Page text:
rehearing en banc, which was denied. Pauly v. White,
817 F.3d 715 (10th Cir. 2016). In a dissent from denial,
Judge Hartz noted that he was "unaware of any clearly
established law that suggests . . . that an officer . . . who
faces an occupant pointing a firearm in his direction must
refrain from firing his weapon but, rather, must identify
himself and shout a warning while pinned down, kneeling
behind a rock wall." Id. at 718. The officers
then petitioned the Supreme Court for certiorari.
Court granted their petition, vacated our judgment, and
remanded the case for further proceedings consistent with its
opinion. Pauly II, 137 S.Ct. at 553. The Court
focused entirely on our analysis of whether Officer White
violated clearly established law. Id. at 552. It
noted that "[q]ualified immunity attaches when an
official's conduct 'does not violate clearly
established statutory or constitutional rights of which a
reasonable person would have known, '" and while
this rule "do[es] not require a case directly on point,
" it does require that "existing precedent must
have placed the statutory or constitutional question beyond
debate." Id. at 551 (alteration in original)
(quoting Mullenix, 136 S.Ct. at 308). Accordingly,
the Court criticized our reliance on Garner and
Graham, which "lay out excessive-force
principles at only a general level" and "do not by
themselves create clearly established law outside 'an
obvious case.'" Pauly II, 137 S.Ct. at 552
(quoting Brosseau, 543 U.S. at 199).
error, the Court concluded, was that we "failed to
identify a case where an officer acting under similar
circumstances as Officer White was held to have violated the
Fourth Amendment." Id. at 552. The Court stated
the following in regard to the facts of this case:
Clearly established federal law does not prohibit a
reasonable officer who arrives late to an ongoing police
action in circumstances like this from assuming that proper
procedures, such as officer identification, have already been
followed. No settled Fourth Amendment principle requires that
officer to second-guess the earlier steps already taken by
his or her fellow officers in instances like the one White
mentioned above, the Court's holding only addressed
whether Officer White violated clearly established law; it
did not address our opinion in regard to Officers Mariscal
and Truesdale, nor did it address whether Officer White's
use of deadly force was objectively reasonable. Id.
Notably, the Court mentioned an argument advanced by Mr.
Pauly as an alternative ground for affirmance:
[R]espondents contend Officer White arrived on the scene only
two minutes after Officers Truesdale and Mariscal and more
than three minutes before Daniel's shots were fired. On
the assumption that the conduct of Officers Truesdale and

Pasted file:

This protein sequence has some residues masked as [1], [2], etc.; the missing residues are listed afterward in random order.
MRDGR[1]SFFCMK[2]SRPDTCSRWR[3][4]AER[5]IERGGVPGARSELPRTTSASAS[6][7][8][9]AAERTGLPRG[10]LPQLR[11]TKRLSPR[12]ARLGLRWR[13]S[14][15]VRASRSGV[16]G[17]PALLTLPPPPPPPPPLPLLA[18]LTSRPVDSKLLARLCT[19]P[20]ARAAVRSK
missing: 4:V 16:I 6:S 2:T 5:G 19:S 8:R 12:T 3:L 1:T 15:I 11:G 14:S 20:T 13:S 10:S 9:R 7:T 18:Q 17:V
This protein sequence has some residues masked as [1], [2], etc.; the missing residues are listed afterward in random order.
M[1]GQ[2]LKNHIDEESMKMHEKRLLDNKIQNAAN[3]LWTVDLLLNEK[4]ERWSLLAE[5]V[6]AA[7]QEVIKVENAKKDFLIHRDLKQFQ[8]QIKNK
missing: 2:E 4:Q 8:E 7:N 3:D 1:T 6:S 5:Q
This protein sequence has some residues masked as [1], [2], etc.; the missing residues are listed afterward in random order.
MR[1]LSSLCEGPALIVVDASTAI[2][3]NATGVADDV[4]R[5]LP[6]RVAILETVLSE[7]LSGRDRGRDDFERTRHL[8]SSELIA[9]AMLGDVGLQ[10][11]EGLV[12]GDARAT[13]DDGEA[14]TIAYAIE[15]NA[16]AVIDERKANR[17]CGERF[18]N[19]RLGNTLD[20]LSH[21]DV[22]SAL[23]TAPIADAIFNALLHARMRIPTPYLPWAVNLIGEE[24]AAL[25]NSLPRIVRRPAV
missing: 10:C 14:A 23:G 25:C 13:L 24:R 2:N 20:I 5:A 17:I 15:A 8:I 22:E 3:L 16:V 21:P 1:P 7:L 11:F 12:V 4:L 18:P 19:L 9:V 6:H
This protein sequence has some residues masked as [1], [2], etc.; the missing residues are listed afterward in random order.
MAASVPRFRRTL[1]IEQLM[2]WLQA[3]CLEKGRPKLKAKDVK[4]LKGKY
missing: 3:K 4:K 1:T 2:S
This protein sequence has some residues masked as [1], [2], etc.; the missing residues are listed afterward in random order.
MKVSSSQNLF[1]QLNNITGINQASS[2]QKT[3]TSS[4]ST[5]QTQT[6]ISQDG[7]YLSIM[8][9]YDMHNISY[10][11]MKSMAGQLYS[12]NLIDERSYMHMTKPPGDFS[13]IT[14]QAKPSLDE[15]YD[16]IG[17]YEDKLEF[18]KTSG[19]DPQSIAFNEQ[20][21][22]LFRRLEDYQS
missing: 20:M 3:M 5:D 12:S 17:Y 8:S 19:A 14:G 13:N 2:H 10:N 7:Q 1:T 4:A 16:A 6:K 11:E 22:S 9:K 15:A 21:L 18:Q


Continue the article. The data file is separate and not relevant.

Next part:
Mariscal did not adequately alert the Paulys that they were
police officers, respondents suggest that a reasonable jury
could infer that White witnessed the other officers'
deficient performance and should have realized that
corrective action was necessary before using deadly force.
Id. The Court declined to reach Mr. Pauly's
argument because it appeared that neither we nor the district
court had addressed it. Id.
short concurrence, Justice Ginsburg summarized her
understanding of the Court's opinion:
I join the Court's opinion on the understanding that it
does not foreclose the denial of summary judgment to Officers
Truesdale and Mariscal. See 814 F.3d 1060, 1068, 1073, 1074
(CA10 2016) (Court of Appeals emphasized, repeatedly, that
fact disputes exist on question whether Truesdale and
Mariscal "adequately identified themselves" as
police officers before shouting "Come out or we're
coming in" (internal quotation marks omitted)). Further,
as to Officer White, the Court, as I comprehend its opinion,
leaves open the propriety of denying summary judgment based
on fact disputes over when Officer White arrived at the
scene, what he may have witnessed, and whether he had
adequate time to identify himself and order Samuel Pauly to
drop his weapon before Officer White shot Pauly. Compare
id., at 1080, with ante, at 552-53. See
also Civ. No. 12-1311 (D NM, Feb. 5, 2014), pp. 7, and n. 5,
9, App. to Pet. for Cert. 75-76, and n. 5, 77 (suggesting
that Officer White may have been on the scene when Officers
Truesdale and Mariscal threatened to invade the Pauly home).
Id. at 553 (Ginsburg, J., concurring).
reading plaintiffs' brief in opposition to the
officers' petition for certiorari and plaintiffs'
supplemental brief to us after the Supreme Court vacated our
judgment, we are convinced that we misstated the facts in
Pauly I. Originally, we had the following view of
Officer White's role in the altercation: "Officer
White did not participate in the events leading up to the
armed confrontation, nor was he there to hear the other
officers ordering the brothers to 'Come out or we're
coming in.' Almost immediately upon ...